In Kerala, this custom prevailed among the common people in the lirigdom of Malabar (Digby: 1823, p. 29). When a Brahmin woman became a widow she was not immolated or burnt. But she was prohibited from marrying second time and had to remain a widow till her death. Widow, who in the learned tongue was called `vidhava’, was held in much less respect than other women. When they happened to have no children, they were generally looked down upon with utmost scorn. Tonsuring the widow’s head was a visible sign of her social degradation (India Female Evangelists, 1890, p. 301). The very sight of a widow was believed to bring ill luck. She was prohibited from wearing jewels or beautiful clothes, eating tasty food, and intermingling happily with other people (Vanitha Kusumam, 1102 M.E. p. 191). According to the then prevalent belief, ‘the widow shall never exceed one meal a day, nor sleep on a bed; if she does so, her husband falls from swarga’ (Calcutta Review, 1867, p.48). At the same time, when a man became a widower he could marry more than once. Visscher (1862, p. 182) writes: ‘A widower may marry five times gut not more.’

Remarriage of widows was prohibited among some of the communities. the second decade of the 19th century out of 31 crores of population, there were a total of 2,64,21,261 widows in the whole of India of which 1064 were under 1 year, 17,703 were under 5, 1,11,973 were under 10 and 3,91,947 were under 15 years of age (Vanitha Kusumam, 1102 M.E. p. 191). Women of lower castes had the right, given to them by custom, to marry again, if widowed. Divorce was also permitted to the women of lower castes by custom.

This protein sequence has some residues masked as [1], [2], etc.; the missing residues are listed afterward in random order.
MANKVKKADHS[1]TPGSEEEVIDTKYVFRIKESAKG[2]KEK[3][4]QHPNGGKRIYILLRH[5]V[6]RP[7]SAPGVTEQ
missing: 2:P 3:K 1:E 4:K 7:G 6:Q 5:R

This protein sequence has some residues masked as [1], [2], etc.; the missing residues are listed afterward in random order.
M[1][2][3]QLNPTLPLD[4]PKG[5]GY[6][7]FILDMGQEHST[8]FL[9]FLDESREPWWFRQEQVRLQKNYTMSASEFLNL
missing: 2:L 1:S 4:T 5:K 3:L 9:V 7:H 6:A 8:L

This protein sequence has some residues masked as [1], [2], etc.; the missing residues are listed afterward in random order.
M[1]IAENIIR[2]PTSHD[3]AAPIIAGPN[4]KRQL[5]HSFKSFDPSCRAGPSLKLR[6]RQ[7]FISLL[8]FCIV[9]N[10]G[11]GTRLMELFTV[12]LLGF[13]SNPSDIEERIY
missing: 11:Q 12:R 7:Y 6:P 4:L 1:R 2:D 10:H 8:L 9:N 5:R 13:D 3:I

Another social evil that prevailed in the society of Kerala was the ‘devadasi’ system. Devadasis were the dancing girls in the temples (Filial: 1970, ‘n02), regarded as the maid-servants of God. But in reality the devadasis were e temple prostitutes (The Missionary Review of the World, 1905, 314). Historians like Sreedhara Menon (1978, p. 224) have pointed out that the devadasi system began in Kerala at about the commencement of the Malayalam Era. After the 14th century the devadasi system degenerated to its worst. However the devadasis received the best possible education second to that of the Brahmins (Pillai: 1970, pp. 227-283). According to statistics there were 12,000 temple women in South India in 1906 (The Missionary Review of the World, 1906, p. 140).

Slavery prevailed in the society of Kerala. Apart from hereditary slavery, often it was enforced as a form of punishment. In Kerala women were exempted from the punishment of execution. Instead, women criminals were condemned to slavery. Day (1863, p. 62) a foreign traveller, observes: ‘Next to the punishment of death, that of slavery was the most severe. It was principally reserved for females’.

An evil custom which existed in Kerala that endangered even the higher castes and reduced them to slavery was ‘smartha’. When a Brahmin woman was suspected by her relatives or by her Brahmin neighbours of illegal sexual connections with men, the suspected woman had to face a severe process of trial before her excommunication from her caste. This was known as `smartha’ (Logan: 1951, p. 25). if the woman was found guilty, she was segregated and after a severe process excommunicated and driven from her family.

Women were degraded to slavery and deprived of their parental community in other ways also. For example, ‘A low caste woman allowing any improper intimacy with the Brahmin was sold to the Moplahs (Mahommedans)’ (Day: 1863, p. 62). A Namboodiri who was condemned to commit fornication with a `tiati’, a low caste woman, would be deprived of his eyes and the girl and her relations would either be put to death or sold as slaves to Muslims who sent them beyond the sea. At the same time ‘a Namboodiri does not lose caste on account of fornication with a sudra woman’ (Buchanan: 1807, p. 46).